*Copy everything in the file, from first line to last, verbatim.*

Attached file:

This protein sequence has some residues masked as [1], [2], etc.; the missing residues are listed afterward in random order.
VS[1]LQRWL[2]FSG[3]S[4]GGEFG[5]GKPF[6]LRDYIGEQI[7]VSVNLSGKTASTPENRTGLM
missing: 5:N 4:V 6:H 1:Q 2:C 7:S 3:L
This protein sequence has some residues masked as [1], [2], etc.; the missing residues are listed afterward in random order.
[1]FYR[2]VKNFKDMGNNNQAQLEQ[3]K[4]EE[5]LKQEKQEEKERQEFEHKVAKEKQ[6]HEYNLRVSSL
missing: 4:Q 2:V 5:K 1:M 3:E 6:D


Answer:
This protein sequence has some residues masked as [1], [2], etc.; the missing residues are listed afterward in random order.
VS[1]LQRWL[2]FSG[3]S[4]GGEFG[5]GKPF[6]LRDYIGEQI[7]VSVNLSGKTASTPENRTGLM
missing: 5:N 4:V 6:H 1:Q 2:C 7:S 3:L
This protein sequence has some residues masked as [1], [2], etc.; the missing residues are listed afterward in random order.
[1]FYR[2]VKNFKDMGNNNQAQLEQ[3]K[4]EE[5]LKQEKQEEKERQEFEHKVAKEKQ[6]HEYNLRVSSL
missing: 4:Q 2:V 5:K 1:M 3:E 6:D